Difficult clients are part of the cost of doing business. Most often, they’re difficult because they’re unhappy with the service you’ve provided. Sometimes, they could simply have a personality that clashes with your company values, or they have expectations that are way out of whack with reality.
7- Gather opinions
Business relationships rely heavily on communication, and as we all know, sometimes two people just don’t see eye to eye. Asking for outside perspectives or feedback from trusted colleagues or friends can open new communication paths or provide a different lens through which you can examine the client relationship.
8- Set boundaries
It’s important to set boundaries early on and be firm in your communication. You don’t want to let the customer take advantage of you, but you also don’t want to come across as unprofessional or unyielding.
Start by establishing what you will and won’t tolerate. Be clear with the client about what is and isn’t acceptable, and if they continue to cross the line, take action accordingly
Examples could include:
– Limited working hours on weekends.
– Minimum notice for a given action.
– Standard lead times for tasks.
– Standard pricing changes.
9- Counterattacking with customer responsibility
It’s always a good idea to put each party’s responsibilities in writing when signing the contract. Clearly defining roles and responsibilities up front and holding the customer accountable is an effective strategy for pushing back on their unprofessional ways.
Further, tasking customers with actions that put the ball back in their court – things to do to move things along – can also be an effective way to manage their behavior.
– “We already spoke with Sebastian about this; please consult with him, and we can speak again soon.”
“Please review our minutes from the September meeting, and you’ll see our agreement documented.”
– “Please verify this is acceptable on your end before telling us to proceed. The schedule doesn’t allow time for us to have to redo this work.”
Sadly, there are some situations when there is a need to escalate a dispute or issue to higher levels of the organization. So remember that escalation is not about getting people in trouble; it’s simply about resolution.
– If contractual obligations are not being met.
– When there’s no authority to make a given decision.
11- Put your client on probation
If this is a common occurrence, and the previous steps have not deterred the behavior, feel free to put the client on probation. Clearly explain to the client that you’re providing excellent service for him and don’t want to see the relationship end, but also explain your stance on how you expect you and your staff to be treated. Advise your client that he will be placed on a 30-day probationary period, and you will no longer be able to do business with them if that behavior continues.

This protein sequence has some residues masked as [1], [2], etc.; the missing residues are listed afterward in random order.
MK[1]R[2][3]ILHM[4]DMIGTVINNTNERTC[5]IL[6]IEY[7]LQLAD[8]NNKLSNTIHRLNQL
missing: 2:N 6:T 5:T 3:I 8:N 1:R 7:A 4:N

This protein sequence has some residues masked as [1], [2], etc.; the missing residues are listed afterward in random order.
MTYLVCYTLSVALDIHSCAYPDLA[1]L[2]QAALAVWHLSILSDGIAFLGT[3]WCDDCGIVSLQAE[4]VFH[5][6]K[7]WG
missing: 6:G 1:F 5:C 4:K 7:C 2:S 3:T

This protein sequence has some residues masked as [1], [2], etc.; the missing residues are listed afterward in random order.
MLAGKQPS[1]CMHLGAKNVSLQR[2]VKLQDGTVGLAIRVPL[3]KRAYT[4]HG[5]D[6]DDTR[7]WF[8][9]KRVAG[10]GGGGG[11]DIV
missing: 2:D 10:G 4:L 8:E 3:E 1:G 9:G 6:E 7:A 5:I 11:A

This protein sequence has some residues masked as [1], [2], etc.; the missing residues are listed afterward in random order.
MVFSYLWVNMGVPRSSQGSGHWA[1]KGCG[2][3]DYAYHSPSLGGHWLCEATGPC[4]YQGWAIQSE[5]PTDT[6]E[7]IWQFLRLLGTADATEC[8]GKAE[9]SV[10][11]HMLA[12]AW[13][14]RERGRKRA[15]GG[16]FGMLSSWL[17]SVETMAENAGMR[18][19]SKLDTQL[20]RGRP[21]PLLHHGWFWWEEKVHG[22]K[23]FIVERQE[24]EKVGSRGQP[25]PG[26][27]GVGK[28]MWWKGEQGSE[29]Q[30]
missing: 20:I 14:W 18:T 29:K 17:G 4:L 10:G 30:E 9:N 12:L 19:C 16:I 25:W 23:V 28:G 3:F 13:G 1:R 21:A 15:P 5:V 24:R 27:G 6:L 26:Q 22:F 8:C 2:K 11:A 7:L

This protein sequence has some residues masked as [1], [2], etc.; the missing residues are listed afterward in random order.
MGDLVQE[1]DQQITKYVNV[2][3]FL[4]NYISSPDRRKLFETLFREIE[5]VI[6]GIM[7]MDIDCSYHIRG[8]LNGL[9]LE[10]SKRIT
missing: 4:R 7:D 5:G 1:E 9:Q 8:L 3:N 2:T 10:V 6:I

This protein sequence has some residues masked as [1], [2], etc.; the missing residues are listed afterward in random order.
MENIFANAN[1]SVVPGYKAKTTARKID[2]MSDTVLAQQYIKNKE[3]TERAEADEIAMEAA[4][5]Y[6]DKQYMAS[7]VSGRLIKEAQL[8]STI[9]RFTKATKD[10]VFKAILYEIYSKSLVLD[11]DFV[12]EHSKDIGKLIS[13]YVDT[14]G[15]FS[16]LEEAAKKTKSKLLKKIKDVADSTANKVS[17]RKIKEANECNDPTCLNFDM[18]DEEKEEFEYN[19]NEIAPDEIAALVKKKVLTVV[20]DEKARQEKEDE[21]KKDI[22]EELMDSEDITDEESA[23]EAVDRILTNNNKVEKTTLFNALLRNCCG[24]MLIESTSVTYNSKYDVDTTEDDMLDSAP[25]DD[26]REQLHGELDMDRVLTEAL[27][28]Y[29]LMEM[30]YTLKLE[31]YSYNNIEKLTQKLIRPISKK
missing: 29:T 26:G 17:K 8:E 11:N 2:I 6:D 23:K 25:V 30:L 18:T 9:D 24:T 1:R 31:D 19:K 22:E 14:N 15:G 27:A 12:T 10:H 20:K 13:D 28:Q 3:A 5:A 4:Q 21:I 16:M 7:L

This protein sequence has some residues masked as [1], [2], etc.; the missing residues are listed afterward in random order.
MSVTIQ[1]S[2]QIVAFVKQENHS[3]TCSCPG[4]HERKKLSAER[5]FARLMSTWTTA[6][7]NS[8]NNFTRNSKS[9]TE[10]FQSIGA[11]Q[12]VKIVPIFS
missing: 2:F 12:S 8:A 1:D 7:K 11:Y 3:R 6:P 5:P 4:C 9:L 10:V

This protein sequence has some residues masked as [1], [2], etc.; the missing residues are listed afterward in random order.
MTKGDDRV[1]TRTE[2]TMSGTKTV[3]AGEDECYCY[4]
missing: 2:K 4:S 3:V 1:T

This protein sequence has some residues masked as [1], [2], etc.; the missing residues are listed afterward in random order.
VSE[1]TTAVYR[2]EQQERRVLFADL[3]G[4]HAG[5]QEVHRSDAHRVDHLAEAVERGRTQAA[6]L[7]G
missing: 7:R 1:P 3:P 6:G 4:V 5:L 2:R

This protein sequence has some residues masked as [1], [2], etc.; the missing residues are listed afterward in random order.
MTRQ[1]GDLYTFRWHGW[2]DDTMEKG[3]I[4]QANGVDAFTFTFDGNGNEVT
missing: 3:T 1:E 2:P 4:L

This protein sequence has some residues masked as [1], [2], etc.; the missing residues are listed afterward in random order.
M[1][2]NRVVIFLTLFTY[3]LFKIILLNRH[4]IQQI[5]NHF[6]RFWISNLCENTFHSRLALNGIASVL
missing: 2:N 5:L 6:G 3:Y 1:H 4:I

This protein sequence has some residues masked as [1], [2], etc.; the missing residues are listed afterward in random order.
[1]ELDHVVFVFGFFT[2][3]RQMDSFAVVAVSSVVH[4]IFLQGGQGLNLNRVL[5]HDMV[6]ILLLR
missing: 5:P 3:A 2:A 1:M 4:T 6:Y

12- Part ways
If it’s your company, you choose who you work with and who you don’t. This is never an easy situation, but knowing how to react when it happens can make it much smoother.
Contractually speaking, you can part ways with your client by identifying a fair stopping point and negotiating settlement terms.
But before making that decision, one must weigh its possible ramifications. For example, if the homeowner wants to sue for job abandonment, breach of contract, etc., you should have a good explanation of your reason for walking away. In these situations, we must remember that we are professionals and that the homeowner does not necessarily have to abide by the same standards. Furthermore, you can’t predict how a judge will see the case. Often, it is in the judge’s best interest to be pro-homeowner in cases of ambiguity.
WEEKLY VOCABULARY 🗣
📌Resolution: a firm decision to do or not to do something.
📌Purposefulness: the fact of having a practical purpose; behavior that shows a precise aim and determination.
📌Boundary: a line that marks the limits of an area; a dividing line.
📌Ramification: a consequence of an action or event, especially when complex or unwelcome.
📌Ongoing: continuing; still in progress.
PHRASAL VERBS ✍
📌Follow up: pursue or investigate something further.
“I decided to follow up the client’s claims with phone calls.”
📌Have regard to: as concerns; concerning.
“Mr. Jones made inquiries with regard to the absence of the new employee.”
📌Tread on the heels of following one very closely.
📌Have a short fuse: a tendency to get angry quickly.
📌Dealing With Unprofessional Clients I
📌Business Communication https://www.englishpriority.com/business-communication/
📌How to FINALLY Reduce Stress https://www.englishpriority.com/how-to-reduce-stress/
Want to practice even more?…
Let’s practice… Join our FREE Speaking Club!